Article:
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Revealed: How Donald Trump's North Korea 'armada' was actually sailing in wrong direction

Aircraft carrier USS Carl Vinson, guided-missile destroyer USS Wayne E Meyer and guided-missile cruiser USS Lake Champlain in a photo exercise with Japan Maritime Self-Defense Force destroyers in the Philippine Sea in March CREDIT: US NAVY

When US president Donald Trump boasted early last week that he had sent an "armada" as a warning to North Korea, the aircraft carrier strike group he spoke of was still far from the Korean peninsula, and headed in the opposite direction.

It was even farther away over the weekend, moving through the Sunda Strait and then into the Indian Ocean, as North Korea displayed what appeared to be new missiles at a parade and staged a failed missile test.

The US military's Pacific Command explained on Tuesday that the strike group first had to complete a shorter-than-initially planned period of training with Australia. But it was now "proceeding to the Western Pacific as ordered," it said.

The perceived communications mix-up has raised eyebrows among Korea experts, who wonder whether it erodes the Trump administration's credibility at a time when US rhetoric about the North's advancing nuclear and missile capabilities are raising concerns about a potential conflict.

"If you threaten them and your threat is not credible, it's only going to undermine whatever your policy toward them is. And that could be a logical conclusion from what's just happened," said North Korea expert Joel Wit at the 38 North monitoring group, run by Johns Hopkins University's School of Advanced International Studies.
North Korea should not test Donald Trump, Mike Pence warns

The US military initially said in a statement dated April 10 that Admiral Harry Harris, the commander of Pacific Command, directed the Carl Vinson strike group "to sail north and report on station in the Western Pacific."

Reuters and other news outlets reported on April 11 that the movement would take more than a week. The Navy, for security reasons, says it does not report future operational locations of its ships.
The aircraft carrier USS Carl Vinson transits the Sunda Strait in an image released on April 15
The aircraft carrier USS Carl Vinson transits the Sunda Strait in an image released on April 15 CREDIT: US NAVY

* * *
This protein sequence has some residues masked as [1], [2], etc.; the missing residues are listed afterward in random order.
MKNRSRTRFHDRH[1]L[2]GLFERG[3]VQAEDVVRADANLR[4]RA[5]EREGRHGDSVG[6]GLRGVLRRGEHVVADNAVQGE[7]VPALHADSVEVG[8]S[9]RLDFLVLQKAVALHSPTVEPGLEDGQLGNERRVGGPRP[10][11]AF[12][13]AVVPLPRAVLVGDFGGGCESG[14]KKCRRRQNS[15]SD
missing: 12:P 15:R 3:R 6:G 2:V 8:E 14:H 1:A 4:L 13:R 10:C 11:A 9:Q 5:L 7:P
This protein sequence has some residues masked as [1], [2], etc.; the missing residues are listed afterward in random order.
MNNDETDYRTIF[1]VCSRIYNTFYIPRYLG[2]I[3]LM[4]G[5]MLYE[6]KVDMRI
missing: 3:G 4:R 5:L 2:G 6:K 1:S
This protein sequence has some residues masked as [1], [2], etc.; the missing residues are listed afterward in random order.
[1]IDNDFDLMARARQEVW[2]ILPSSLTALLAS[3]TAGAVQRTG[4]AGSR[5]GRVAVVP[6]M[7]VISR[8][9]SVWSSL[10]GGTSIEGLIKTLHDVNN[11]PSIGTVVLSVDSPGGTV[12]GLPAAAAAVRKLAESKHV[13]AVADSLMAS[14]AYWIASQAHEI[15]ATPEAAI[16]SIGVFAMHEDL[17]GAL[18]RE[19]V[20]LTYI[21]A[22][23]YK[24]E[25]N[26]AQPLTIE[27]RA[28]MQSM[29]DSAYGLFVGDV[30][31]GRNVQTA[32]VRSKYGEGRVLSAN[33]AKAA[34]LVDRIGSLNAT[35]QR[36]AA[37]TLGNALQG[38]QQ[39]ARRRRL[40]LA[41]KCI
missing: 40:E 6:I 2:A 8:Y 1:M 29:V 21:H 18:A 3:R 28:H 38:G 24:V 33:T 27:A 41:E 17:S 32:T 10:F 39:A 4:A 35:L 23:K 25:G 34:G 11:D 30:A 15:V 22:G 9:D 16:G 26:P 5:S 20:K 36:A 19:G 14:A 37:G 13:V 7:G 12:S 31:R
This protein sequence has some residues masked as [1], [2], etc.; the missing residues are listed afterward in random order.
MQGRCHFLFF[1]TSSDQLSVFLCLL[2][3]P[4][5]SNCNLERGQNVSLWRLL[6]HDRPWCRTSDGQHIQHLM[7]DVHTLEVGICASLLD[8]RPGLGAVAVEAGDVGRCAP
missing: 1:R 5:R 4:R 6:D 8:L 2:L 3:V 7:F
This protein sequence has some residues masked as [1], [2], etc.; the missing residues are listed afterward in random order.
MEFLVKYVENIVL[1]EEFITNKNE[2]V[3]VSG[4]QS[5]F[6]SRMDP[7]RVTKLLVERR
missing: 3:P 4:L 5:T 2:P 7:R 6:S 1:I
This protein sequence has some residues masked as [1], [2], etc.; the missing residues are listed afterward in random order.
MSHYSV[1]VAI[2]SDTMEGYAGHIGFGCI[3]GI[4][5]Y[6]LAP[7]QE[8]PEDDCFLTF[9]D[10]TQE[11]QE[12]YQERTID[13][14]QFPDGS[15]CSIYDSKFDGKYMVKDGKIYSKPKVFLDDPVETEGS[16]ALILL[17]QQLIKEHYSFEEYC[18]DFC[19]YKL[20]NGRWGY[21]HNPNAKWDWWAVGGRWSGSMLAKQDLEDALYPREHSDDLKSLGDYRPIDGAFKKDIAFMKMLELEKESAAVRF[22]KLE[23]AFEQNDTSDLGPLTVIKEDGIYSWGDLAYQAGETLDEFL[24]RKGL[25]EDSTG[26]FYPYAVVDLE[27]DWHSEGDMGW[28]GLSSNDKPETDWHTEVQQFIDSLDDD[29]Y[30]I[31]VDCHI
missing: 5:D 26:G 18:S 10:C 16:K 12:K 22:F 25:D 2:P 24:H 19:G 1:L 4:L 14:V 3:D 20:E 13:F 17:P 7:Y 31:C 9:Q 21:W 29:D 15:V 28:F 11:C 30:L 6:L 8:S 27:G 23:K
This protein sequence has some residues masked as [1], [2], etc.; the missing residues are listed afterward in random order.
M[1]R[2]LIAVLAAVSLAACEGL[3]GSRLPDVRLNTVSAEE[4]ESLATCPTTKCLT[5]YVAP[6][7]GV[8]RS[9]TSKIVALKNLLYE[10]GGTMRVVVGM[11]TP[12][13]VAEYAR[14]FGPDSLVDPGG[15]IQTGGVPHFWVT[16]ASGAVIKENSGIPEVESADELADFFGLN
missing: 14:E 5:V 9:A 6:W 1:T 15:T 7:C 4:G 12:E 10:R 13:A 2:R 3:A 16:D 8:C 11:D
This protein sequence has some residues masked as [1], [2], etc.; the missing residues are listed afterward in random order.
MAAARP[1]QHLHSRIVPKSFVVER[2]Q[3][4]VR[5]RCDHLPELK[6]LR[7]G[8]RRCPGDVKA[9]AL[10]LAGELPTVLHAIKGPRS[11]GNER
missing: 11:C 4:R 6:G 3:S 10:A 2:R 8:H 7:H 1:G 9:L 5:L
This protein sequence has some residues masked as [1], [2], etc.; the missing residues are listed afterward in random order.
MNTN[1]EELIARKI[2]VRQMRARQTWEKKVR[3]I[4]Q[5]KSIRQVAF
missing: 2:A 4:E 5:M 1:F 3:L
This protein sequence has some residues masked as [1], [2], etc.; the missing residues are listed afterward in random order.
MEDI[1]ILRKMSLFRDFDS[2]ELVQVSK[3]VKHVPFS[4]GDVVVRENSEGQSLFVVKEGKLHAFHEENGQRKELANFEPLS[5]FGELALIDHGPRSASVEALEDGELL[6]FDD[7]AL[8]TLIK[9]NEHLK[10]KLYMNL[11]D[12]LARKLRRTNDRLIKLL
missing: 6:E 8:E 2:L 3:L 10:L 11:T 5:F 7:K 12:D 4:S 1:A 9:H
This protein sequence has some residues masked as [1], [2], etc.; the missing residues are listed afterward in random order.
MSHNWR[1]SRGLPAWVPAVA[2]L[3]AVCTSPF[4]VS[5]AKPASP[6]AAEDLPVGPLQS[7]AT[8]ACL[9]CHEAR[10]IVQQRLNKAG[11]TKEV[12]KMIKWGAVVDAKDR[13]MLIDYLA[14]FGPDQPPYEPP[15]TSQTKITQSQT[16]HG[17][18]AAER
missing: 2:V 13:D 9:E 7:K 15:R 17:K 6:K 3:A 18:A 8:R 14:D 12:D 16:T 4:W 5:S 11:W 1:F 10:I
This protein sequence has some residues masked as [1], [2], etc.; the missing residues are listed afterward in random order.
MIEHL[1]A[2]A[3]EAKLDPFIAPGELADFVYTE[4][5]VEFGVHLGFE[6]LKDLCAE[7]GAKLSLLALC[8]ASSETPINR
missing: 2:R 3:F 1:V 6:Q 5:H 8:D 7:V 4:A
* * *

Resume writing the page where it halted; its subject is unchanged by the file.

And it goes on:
James Mattis, the defence secretary, initially appeared to play down the deployment on April 11, saying the Vinson was "just on her way up there because that's where we thought it was most prudent to have her at this time."

"There's not a specific demand signal or specific reason why we're sending her up there," he said.

But even Mattis initially misspoke about the strike group's itinerary, telling a news conference that the Vinson had pulled out of an exercise with Australia.

The Pentagon has since corrected the record, saying the ship's planned port visit to Fremantle, Australia, was canceled - not the exercise with Australia's navy.
On April 15, the US Navy even published a photo showing the Vinson transiting the Sunda Strait.

From April 16-18, the website Go Navy reported that the Vinson was in the Indian Ocean.

A US military official, speaking on condition of anonymity, said the Vinson carried out the exercises after passing through the Sunda Strait and wrapped them up this week.

Key moments | North Korea’s nuclear history

  • 1950s

    Nuclear programme begins

    The Soviet Union assisted North Korea with its nascent nuclear energy programme.
  • 1969

    Reports of nuclear weapons development

    Chinese intelligence reports first indicated that Pyongyang was embarking on an effort to develop nuclear weapons.
  • 1974

    Joins Atomic Energy Agency

    North Korea joined the International Atomic Energy Agency (IAEA) and permitted international monitors to examine its work.
  • 1985

    Signs up to NPT

    Pyongyang signed up to the nuclear non-proliferation treaty (NPT) after Russia provided it with the technology for four light-water nuclear reactors designed to generate electricity.
  • 1986

    Yongbyon reactor in operation